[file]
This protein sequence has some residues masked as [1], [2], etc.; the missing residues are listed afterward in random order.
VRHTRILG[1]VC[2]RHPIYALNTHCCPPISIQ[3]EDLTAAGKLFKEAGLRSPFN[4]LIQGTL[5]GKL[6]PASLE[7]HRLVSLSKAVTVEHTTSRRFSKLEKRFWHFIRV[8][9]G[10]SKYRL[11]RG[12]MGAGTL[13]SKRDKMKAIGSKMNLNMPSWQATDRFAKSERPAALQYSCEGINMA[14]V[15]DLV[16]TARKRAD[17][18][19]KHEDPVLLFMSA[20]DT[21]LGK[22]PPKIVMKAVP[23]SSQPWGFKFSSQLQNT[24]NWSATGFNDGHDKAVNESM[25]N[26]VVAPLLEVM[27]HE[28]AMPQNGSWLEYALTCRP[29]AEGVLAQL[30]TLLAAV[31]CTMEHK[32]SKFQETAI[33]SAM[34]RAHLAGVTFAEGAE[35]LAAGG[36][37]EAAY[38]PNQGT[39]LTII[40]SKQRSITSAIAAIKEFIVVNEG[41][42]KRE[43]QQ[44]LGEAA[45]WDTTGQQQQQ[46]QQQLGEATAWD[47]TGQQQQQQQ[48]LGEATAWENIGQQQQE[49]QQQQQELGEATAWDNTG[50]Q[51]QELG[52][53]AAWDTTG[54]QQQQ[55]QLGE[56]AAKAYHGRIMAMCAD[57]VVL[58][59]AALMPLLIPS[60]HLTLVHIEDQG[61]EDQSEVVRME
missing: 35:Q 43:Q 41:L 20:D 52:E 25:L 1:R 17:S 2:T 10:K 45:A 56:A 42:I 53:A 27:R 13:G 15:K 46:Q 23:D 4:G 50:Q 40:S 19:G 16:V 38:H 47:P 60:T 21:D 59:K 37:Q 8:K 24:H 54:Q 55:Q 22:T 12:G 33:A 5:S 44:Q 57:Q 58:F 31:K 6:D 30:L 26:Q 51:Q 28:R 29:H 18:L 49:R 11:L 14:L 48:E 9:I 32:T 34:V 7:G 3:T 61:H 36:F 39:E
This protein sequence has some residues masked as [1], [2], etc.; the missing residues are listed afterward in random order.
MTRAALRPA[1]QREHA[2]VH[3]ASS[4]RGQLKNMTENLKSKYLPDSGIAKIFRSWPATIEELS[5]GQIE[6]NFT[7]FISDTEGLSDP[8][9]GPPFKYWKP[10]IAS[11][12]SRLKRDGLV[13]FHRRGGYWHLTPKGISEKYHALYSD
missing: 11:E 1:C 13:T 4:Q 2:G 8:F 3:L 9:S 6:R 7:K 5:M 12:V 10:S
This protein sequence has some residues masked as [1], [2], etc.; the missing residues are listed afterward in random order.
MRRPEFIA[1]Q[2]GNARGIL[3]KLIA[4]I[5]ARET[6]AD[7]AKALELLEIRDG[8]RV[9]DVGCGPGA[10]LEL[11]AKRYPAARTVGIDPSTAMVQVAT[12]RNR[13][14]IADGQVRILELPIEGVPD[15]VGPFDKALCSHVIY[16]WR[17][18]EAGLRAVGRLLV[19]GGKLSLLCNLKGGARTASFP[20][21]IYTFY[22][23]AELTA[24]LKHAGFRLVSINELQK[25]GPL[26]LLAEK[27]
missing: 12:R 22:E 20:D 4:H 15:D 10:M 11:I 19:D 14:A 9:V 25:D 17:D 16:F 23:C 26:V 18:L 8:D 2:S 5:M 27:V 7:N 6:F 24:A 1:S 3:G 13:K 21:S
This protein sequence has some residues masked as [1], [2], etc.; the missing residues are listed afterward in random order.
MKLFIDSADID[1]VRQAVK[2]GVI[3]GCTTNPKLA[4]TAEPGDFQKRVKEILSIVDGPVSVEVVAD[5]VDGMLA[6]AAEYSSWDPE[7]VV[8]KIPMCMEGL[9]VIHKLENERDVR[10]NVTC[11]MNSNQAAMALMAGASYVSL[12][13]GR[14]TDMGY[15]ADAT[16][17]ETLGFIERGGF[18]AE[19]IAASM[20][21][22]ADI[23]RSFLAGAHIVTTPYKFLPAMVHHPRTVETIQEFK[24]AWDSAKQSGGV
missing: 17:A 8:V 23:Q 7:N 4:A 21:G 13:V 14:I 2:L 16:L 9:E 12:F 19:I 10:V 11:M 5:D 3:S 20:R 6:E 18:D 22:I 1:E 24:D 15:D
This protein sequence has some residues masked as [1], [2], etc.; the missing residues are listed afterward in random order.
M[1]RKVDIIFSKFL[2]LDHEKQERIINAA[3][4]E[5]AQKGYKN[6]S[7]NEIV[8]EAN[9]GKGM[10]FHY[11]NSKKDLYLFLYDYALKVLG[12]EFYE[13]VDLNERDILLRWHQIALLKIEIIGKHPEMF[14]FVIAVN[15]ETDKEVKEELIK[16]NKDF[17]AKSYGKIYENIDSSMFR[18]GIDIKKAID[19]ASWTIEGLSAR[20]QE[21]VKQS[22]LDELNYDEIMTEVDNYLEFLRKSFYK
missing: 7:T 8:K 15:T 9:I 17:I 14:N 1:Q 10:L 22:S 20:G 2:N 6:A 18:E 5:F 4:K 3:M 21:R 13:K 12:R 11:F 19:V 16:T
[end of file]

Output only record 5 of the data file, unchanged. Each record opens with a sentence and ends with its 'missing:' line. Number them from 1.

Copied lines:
This protein sequence has some residues masked as [1], [2], etc.; the missing residues are listed afterward in random order.
M[1]RKVDIIFSKFL[2]LDHEKQERIINAA[3][4]E[5]AQKGYKN[6]S[7]NEIV[8]EAN[9]GKGM[10]FHY[11]NSKKDLYLFLYDYALKVLG[12]EFYE[13]VDLNERDILLRWHQIALLKIEIIGKHPEMF[14]FVIAVN[15]ETDKEVKEELIK[16]NKDF[17]AKSYGKIYENIDSSMFR[18]GIDIKKAID[19]ASWTIEGLSAR[20]QE[21]VKQS[22]LDELNYDEIMTEVDNYLEFLRKSFYK
missing: 7:T 8:K 15:T 9:I 17:I 14:N 1:Q 10:L 22:S 20:G 2:N 6:A 18:E 5:F 4:K 3:M 21:R 13:K 12:R 11:F 19:V 16:T